Director: Wolfgang Murnberger
Screenplay: Paul Hengge & Wolfgang Murnberger
Producers: Josef Aichholzer & Jani Thiltges
Featuring: Mortiz Bleibtreu, Georg Friedrich, Ursula Strauss, Udo Samel Uwe Bohm
Duration: 100 min
BBFC Certification: 15
From the producers of the 2008 Oscar winner for Best Foreign Language Film, The Counterfeiters, My Best Enemy once again mines World War II and the plight of the Jews living amongst the Nazis at the time.
The film opens just before the start of the war when we are introduced to Victor Kaufmann (Mortiz Bleibtreu), the son of a wealthy Jewish art dealer. His best friend is Rudi (Georg Friedrich), an Austrian just beginning to get involved with the Nazi party. Near the dawn of war, Victor confides in Rudi that his family are in possession of a long-lost Michelangelo sketch worth a fortune. Word gets round to the Nazis of course through Rudi and they attempt to confiscate it to use it as a valuable negotiating tool against the Italians. This disloyalty separates the two friends and the Kaufmanns get sent to the concentration camps despite Rudi being promised they would be allowed to flee the country. We flash forward several years towards the end of the war and the Nazis discover that the Michelangelo they took was in fact a fake and track down Victor to get their hands on the original. When he and Rudi are the only survivors of a plane crash on their way to do so, Victor proceeds to use this as an opportunity to get his own back against his persecutors as well as gain freedom for himself and his remaining family by swapping identities with his former friend.
It’s a technically solid film that is hard to harshly criticise, but equally hard to fully recommend. The first half of the film is very by-the-numbers in it’s set-up of the film’s core premise and fails to particularly enthuse it’s audience. The second half becomes more interesting when the identity switch takes place, but this is marred by an inherent implausibility to it all. Surely somebody recognises one of the two characters when Victor takes Rudi to carry on with the missing art hunt in reversed roles and without wanting to draw upon superficial stereotypes, Victor looks a hell of a lot more Jewish than Rudi (who continuously begs the Nazis to believe that they are being lied to). The ending falls a little flat too as it’s ‘big twist’ could have been seen a mile off and an added convolution just before this seemed totally unnecessary.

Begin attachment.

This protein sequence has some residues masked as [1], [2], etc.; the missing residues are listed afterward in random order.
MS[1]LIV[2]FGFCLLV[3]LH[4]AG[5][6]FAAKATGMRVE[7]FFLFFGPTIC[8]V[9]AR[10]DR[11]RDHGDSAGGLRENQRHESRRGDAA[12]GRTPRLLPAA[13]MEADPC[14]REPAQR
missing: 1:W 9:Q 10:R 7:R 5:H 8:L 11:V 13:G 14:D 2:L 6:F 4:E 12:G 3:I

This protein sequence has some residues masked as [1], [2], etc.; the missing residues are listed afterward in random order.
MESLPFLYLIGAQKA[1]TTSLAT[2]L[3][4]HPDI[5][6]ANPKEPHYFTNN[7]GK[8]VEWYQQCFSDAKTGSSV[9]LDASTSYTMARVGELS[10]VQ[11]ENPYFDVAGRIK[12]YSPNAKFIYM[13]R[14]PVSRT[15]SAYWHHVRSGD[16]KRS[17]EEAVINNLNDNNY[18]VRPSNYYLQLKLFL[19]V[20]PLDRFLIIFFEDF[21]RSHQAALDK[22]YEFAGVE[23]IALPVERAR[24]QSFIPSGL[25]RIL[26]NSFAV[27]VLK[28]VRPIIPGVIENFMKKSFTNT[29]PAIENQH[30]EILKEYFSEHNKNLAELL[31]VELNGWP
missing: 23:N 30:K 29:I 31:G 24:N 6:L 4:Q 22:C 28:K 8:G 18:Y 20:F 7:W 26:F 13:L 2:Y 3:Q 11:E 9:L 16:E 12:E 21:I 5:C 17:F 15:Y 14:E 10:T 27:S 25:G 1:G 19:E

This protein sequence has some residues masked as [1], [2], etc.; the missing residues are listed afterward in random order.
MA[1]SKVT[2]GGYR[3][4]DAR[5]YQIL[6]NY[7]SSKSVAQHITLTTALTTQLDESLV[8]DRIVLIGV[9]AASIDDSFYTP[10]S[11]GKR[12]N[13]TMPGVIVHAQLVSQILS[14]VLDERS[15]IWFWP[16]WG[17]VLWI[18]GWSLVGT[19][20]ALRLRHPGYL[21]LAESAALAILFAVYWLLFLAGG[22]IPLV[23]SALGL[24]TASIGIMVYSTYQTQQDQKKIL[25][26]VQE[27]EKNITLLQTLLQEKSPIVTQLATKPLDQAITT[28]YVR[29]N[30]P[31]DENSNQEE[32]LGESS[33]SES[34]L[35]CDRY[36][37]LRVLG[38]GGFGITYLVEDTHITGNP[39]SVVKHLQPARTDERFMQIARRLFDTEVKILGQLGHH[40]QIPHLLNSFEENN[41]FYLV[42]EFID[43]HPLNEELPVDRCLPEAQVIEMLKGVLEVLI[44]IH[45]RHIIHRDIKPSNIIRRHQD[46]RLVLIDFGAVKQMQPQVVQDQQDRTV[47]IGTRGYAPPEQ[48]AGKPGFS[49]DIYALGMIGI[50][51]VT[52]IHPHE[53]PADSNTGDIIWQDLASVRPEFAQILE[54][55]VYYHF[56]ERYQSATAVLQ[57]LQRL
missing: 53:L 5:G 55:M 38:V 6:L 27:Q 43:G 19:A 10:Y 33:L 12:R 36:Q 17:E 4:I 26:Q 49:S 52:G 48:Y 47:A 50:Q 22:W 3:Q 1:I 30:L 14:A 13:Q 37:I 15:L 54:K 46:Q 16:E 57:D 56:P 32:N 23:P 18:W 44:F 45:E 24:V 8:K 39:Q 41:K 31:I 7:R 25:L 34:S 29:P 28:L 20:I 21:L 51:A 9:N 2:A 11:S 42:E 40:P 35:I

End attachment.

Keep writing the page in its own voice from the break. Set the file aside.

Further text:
In it’s favour, the film does have a refreshingly light quality to it which is unheard of in films dealing with the persecution of the Jews in Nazi-ruled areas of Europe. It doesn’t joke about the situation, but the film is more of a fun drama/thriller than a solemn damnation of the acts. As the filmmakers point out in the behind the scenes documentary on the DVD, the film can also be commended for not showing the Jews as victims as most films before have. Victor generally gives himself the upper hand here and neither he nor his family spend any time wallowing in misery over their situation. Instead they strive to do something about it and fight back in whichever ways they can.
As mentioned earlier on, it is a solidly made film. It looks and sounds good, with some classy cinematography and an interesting score that makes use of jazz from the era mixed with more cinematic and modern elements. Performances and direction are all pretty decent too. It’s a perfectly watchable drama that won’t offend and offers up a reliable night’s entertainment. It just never rises above that though, failing to ever be particularly special or memorable. So, worth a rental maybe, but I wouldn’t rush out to buy it.
My Best Enemy is released on DVD by Metrodome in the UK on 12th September. It’s only special feature is a 15 minute behind the scenes documentary which, like the film, is decent enough, but nothing special. The picture and sound quality were solid too.